I thought the 5ft height was due to the other room uses and his equipment being underneath the shelf space so the height was "predetermined" in order to co-exist.  If the case, probably means movable platforms to stand on to see down onto the track and provide the ability to work on the layout.

My concern is about having an 18inch wide space for HO scale and trying to have any turning loops.  Curves around a corner can be made to work, even double-tracked curves, but trying to get anything like a reversed course might not be possible, in which case one gets trains that just "go around and around".  With a small peninsula at each end of the room, a solution to that limitation/restriction might be possible.  And a peninsula might remove the need for the removable sections.  i.e., allow a dogbone layout style.

Offline J1Love

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Re: How to set up a doughnit (shelf) layout
« Reply #6 on: February 13, 2019, 11:04:08 am »
Tom;
First of all thanks for the file, that is exactly what I need- I'll use it as a template for my shelf bench-work..  I should explain my limitations a bit to answer some questions above as well-
This room is already being used for music production and a DJ studio, also I am a STUBBORN recent double leg amputee.
If I was starting with a true blank slate, AND had done it right by designing the room first BEFORE collecting a TON of large engines & other rolling stock (since I was 16, now I'm 53) my design would've been MUCH more operations-oriented.  However, due to those factors, I am limited to a tail-chaser layout (loop) with a yard & a few industry sidings.  To accommodate my equipment and to try to get some operational possibility, I'm focusing on a proper yard, coal mine, and engine facility as my primary design goals.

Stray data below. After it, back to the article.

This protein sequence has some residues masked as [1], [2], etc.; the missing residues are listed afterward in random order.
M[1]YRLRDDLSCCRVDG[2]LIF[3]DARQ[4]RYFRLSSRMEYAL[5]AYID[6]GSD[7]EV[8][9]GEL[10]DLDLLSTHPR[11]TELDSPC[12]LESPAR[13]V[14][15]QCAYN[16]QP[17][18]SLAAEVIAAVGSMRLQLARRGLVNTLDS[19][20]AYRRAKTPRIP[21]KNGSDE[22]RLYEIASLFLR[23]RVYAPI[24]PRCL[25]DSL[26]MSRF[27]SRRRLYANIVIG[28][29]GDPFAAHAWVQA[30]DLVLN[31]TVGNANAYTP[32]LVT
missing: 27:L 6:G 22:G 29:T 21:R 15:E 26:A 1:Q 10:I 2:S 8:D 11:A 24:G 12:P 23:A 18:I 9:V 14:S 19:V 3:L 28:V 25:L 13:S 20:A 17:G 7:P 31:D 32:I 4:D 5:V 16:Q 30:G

I am using this project as part of my physical therapy and rehab- I cannot enjoy my trains sitting down!!  So again THANKS for all the suggestions above and wish me luck! 

Offline Future-Digital

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Re: How to set up a doughnit (shelf) layout
« Reply #7 on: February 13, 2019, 06:09:59 pm »
Hooray for YOU? You go, guy. Have at it.

Offline Tom Springer

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Re: How to set up a doughnit (shelf) layout
« Reply #8 on: February 15, 2019, 04:47:21 am »
A few years back, a friend was severely injured in a motorcycle accident and lost the use of his legs.  As part of his "new life", he decided that he wanted a layout he could operate from a chair.  I was part of the group that helped develop a layout for him.  Doing that allowed me to learn a lot from a perspective I never once considered: not being able to crawl over or under a layout.  And the operational aspects of that layout were a world apart from what I'd ever thought of previously.

I greatly admire what you want to accomplish.

But I need to ask you 2 basic questions that will influence everything that follows in the future.